The Town Commission of Jupiter Island united with the Martin County Board of County Commissioners in two resolutions urging federal officials to prioritize local projects experts deem essential to Everglades Restoration and protecting the St. Lucie Estuary and Indian River Lagoon.
The inter-governmental collaboration extended to local beaches as well.
Jupiter Island Mayor Harry Charlston and Martin County Commission Chairwoman Sarah Heard represented their respective commissions in a joint letter to the Army Corps of Engineers. The Corps is currently conducting a scoping effort to access sand deposits in federal waters off Martin and St. Lucie shores. The sand would be used to replenish eroded beaches in Miami-Dade County, which has exhausted its offshore sand sources.
Calling for inclusion as equal partners on the team that “reviews input,” “analyzes the options” and “generates the draft decision document,” Jupiter Island and Martin County Commissioners outlined several concerns regarding the scoping effort. They called for a need to:
· Conduct a full Environmental Impact Statement to explore the “irreversible and irretrievable” effects on resources, rather than the less-exhaustive Environmental Assessment currently preferred by the Corps.
· Discover sustainable solutions to erosion needs that go beyond the “limited” 50-year planning horizon.
· Carefully weigh the likelihood of accelerating the depletion of offshore sand resources, thereby inflating future beach-nourishment costs.
· Allow the use of foreign sand for beach nourishment projects in South Florida, a provision currently prohibited.
· Reserve offshore sand “borrow areas” for existing or planning nourishment projects within a 10-mile radius.
· Recognize how sand off Martin County coasts is generally coarser than Miami-Dade County beach sand, and is uniquely shaped and refined by local environmental conditions and is best suited for beaches in closest proximity.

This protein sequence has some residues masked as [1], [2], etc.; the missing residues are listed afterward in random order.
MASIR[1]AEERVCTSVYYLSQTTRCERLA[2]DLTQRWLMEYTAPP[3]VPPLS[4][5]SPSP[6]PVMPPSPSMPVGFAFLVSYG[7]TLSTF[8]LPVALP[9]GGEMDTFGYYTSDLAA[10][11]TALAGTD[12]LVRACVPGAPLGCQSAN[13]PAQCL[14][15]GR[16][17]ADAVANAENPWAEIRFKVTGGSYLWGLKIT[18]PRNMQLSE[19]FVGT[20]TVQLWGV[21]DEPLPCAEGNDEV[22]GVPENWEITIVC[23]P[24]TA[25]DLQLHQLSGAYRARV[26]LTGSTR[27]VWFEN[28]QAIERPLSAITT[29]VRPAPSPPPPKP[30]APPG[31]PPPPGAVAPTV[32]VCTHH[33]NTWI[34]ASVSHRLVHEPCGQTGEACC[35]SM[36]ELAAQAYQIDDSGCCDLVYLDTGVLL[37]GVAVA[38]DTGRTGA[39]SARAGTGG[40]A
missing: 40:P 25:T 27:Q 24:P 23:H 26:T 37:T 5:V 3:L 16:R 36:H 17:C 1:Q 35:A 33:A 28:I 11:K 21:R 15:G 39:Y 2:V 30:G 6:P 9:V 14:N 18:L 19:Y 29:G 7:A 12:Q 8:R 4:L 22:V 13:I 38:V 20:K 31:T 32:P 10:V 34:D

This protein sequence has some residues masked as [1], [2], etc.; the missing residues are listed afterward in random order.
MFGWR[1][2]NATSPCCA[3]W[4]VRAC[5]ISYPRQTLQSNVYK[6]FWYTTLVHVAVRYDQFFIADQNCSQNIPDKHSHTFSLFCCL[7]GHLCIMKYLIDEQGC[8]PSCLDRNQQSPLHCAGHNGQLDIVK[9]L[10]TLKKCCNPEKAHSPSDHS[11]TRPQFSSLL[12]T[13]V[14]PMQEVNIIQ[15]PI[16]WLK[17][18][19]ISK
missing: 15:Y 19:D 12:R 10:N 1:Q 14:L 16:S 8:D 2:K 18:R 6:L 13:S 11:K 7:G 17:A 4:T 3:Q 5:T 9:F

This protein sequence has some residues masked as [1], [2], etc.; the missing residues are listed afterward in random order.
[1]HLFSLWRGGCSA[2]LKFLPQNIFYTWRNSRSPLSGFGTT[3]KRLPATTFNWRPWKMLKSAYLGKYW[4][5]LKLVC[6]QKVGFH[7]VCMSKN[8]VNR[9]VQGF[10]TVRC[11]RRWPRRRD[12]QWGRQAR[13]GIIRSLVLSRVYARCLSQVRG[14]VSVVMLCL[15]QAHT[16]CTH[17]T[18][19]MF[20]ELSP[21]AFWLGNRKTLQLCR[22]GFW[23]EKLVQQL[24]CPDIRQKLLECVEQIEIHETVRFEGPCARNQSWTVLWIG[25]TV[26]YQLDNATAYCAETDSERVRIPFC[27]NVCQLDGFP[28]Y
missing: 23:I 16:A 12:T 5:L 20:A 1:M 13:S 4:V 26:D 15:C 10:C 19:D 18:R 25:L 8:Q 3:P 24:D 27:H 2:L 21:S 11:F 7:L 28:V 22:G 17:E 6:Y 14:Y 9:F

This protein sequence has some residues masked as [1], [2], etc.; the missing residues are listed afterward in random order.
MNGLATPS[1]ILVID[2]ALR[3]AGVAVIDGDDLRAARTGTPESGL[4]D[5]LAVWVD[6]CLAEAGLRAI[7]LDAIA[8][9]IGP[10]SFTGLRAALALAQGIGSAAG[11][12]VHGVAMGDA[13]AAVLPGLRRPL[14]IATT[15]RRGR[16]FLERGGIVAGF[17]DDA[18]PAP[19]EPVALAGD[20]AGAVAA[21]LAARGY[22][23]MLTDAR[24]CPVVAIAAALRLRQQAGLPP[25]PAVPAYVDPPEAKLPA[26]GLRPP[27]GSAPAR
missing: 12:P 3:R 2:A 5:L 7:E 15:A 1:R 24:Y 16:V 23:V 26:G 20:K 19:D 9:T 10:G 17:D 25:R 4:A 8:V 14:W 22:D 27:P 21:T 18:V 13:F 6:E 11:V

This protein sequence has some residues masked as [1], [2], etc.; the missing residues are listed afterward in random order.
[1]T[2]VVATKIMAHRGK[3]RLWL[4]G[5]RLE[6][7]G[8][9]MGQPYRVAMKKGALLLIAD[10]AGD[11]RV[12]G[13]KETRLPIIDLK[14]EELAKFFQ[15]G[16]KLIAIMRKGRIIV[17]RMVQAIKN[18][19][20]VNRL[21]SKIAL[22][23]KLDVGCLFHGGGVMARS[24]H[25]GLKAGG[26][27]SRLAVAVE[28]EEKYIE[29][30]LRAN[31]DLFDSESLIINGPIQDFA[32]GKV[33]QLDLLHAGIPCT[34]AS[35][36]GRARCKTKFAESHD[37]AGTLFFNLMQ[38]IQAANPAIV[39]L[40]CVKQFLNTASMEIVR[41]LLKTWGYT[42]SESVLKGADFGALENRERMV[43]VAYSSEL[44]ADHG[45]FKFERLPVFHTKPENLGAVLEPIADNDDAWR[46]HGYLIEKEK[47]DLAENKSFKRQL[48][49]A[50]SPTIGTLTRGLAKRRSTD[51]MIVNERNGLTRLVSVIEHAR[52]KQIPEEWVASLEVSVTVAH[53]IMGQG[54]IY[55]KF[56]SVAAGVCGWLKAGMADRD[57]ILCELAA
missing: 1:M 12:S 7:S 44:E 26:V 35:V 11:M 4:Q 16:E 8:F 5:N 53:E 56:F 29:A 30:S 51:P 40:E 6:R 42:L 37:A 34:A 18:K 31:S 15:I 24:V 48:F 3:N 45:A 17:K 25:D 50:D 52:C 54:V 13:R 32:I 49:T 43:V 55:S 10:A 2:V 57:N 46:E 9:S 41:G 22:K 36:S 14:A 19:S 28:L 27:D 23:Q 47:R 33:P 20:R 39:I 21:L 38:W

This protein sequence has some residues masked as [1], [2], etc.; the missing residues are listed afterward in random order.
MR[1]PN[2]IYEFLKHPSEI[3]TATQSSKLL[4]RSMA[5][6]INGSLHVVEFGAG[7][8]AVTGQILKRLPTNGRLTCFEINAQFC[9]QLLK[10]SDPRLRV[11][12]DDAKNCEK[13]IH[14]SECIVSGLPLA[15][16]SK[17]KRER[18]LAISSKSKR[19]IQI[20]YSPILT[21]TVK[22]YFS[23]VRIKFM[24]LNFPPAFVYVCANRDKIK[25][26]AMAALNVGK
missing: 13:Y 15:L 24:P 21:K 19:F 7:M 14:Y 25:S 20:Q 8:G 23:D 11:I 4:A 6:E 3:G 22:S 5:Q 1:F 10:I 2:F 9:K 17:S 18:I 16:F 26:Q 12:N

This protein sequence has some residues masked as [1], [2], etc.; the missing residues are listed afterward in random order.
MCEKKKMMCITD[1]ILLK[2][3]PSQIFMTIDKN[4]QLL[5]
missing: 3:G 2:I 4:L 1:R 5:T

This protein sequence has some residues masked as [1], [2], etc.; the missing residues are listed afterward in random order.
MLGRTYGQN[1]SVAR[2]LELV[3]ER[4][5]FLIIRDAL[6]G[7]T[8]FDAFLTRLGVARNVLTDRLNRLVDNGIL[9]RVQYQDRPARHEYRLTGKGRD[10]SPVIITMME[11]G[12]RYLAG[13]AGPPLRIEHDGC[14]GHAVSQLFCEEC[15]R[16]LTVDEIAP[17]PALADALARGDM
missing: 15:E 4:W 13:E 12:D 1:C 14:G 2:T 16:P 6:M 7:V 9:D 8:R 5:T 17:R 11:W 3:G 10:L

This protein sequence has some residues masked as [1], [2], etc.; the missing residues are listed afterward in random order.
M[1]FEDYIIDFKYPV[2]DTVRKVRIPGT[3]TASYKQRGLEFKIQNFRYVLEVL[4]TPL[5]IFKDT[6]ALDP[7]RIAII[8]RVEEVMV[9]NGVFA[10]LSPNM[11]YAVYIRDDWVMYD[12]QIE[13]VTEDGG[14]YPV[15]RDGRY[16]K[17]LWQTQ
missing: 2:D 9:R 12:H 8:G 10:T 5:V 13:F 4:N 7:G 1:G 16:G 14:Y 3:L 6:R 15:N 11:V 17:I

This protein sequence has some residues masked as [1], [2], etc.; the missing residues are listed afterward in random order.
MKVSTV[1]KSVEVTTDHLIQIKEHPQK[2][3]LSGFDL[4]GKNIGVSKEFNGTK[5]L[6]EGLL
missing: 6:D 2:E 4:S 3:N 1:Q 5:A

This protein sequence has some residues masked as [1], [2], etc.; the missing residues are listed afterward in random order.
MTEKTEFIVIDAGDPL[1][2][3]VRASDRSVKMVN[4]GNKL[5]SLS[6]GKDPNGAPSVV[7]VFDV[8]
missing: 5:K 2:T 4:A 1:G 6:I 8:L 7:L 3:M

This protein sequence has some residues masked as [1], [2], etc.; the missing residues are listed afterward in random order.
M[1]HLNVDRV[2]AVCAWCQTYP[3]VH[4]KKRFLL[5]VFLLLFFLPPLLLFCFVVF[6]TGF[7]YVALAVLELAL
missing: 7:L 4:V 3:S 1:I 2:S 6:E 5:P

· Avoid the unprecedented situation of using regional sand sources to bolster the finite resources of Broward and Miami-Dade counties, which risks establishing an unsustainable pattern.
· Reduce the need for offshore sand sources in Miami-Dade County through more effective inlet bypassing.
· Renew the Corps’ commitment to fully funding inlet maintenance projects, which when taking place on a loosely scheduled basis result in the loss of vital beach nourishment sand.
· Allow Miami-Dade County to recycle—or backpass—nourishment material at Government Cut, reducing the cost of sand projects and extending the life of Miami-Dade County’s regional sediment system.
“Beach protection and sand management are two of Jupiter Islanders’ biggest environmental concerns,” said Charlston. “Town residents are well versed on how inlet management impacts our shores. They know what offshore sand sites mean to our future beach-nourishment operations. Like the rest of Martin County these days, our residents have cause to call into question the decision-making of the Army Corps of Engineers.”